Regenerative Agriculture

The future of farming!

What Is Regenerative Agriculture?

Because the climate is broken, our air, oceans, water systems, are polluted, our food and lands are poisoned, the world is undernourished while overloaded with disease causing food supplies and the rural farming communities are failing. Conventional toxic agriculture practices and the systems that perpetuate them are responsible for most of the ecological destruction of the land and pollution of the air, our governments are mainly beholden to these extractive systems In order to re-engage the democratic process a global grassroots regenerative agriculture-centered system must emerge and become the norm.
Building alliances and coming together as consumers, farmers and entrepreneurs to implement a regenerative agriculture system that can put carbon back in the soil, organic matter back into the cycles of production, farmers back on the land and land back in the hands of farmers is central to moving regenerative agriculture forward.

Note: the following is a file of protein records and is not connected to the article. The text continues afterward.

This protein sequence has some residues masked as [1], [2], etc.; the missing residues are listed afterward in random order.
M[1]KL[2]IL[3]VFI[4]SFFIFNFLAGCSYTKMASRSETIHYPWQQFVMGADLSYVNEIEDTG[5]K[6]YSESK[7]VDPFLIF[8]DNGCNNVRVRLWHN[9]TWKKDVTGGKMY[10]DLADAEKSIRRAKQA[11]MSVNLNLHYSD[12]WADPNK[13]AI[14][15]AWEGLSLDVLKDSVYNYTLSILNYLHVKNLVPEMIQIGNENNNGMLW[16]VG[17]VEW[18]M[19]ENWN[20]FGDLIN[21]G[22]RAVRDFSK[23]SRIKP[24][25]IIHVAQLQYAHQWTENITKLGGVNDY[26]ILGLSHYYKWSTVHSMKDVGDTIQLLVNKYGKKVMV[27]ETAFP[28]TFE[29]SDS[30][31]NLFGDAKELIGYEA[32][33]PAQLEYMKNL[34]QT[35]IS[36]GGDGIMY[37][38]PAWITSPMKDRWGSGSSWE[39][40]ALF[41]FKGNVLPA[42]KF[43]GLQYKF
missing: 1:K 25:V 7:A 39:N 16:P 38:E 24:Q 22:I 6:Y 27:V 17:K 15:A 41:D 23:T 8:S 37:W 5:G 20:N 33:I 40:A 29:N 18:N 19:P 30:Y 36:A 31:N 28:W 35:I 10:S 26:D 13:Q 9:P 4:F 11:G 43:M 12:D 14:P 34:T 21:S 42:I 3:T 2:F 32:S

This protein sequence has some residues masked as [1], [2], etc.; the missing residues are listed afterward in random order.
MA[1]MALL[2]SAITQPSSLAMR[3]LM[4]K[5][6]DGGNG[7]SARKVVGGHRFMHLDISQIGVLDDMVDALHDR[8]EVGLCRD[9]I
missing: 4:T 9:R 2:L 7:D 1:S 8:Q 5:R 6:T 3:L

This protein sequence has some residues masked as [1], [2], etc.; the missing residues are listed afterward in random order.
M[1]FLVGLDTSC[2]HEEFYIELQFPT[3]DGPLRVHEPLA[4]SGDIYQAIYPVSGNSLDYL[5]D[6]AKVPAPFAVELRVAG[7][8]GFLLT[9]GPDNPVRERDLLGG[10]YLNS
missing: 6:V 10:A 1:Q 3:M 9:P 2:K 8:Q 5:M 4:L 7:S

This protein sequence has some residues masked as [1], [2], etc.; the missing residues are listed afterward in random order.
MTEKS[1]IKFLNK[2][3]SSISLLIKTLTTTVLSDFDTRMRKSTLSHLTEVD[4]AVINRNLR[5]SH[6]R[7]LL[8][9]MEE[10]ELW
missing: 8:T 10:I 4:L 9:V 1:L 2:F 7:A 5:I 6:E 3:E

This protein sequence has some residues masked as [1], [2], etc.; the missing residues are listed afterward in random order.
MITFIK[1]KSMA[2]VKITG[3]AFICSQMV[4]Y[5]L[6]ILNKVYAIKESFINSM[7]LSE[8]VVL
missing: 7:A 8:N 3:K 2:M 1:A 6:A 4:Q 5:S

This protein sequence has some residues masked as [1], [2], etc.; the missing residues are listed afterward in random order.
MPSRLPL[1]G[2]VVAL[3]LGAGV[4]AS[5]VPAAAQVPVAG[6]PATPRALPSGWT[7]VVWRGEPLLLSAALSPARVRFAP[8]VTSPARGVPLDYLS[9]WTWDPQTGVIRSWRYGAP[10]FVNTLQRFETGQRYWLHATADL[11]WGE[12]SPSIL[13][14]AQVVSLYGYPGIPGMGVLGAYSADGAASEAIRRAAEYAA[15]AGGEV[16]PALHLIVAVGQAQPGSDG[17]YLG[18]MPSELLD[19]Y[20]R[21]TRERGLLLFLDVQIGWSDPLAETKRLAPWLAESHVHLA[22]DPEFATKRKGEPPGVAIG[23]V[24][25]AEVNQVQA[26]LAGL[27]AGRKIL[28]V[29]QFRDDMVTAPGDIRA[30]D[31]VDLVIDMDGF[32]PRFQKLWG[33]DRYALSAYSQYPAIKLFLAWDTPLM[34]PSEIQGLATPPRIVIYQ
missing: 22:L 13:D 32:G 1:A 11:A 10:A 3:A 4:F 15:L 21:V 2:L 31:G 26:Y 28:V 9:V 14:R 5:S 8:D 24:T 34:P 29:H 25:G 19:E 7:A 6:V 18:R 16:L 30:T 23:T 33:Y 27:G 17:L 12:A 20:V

Because the high cost of current disruption of life and ecosystems at the planetary level, is already breaking our social fabric, and all of us, our children, and the grandchildren of their grandchildren will be paying the price at an inflated rate of interest that nature is already imposing on humanity.
Because we know that regenerative agriculture can fix the climate, feed people, end poverty and restore rural economies, and because in the absence of leadership at the highest levels of our corporate and government systems, it is upon consumers, farmers and entrepreneurs to come together to make change happen...

The Midwest states of the USA represent one of the most intense areas of agricultural production in the world.  Currently, these states primarily operate under an industrial agriculture model, which is resulting in poor land stewardship and soil degradation, which in turn fosters air pollution, contaminated waterways, increasing food access issues, and therefore increased public health problems.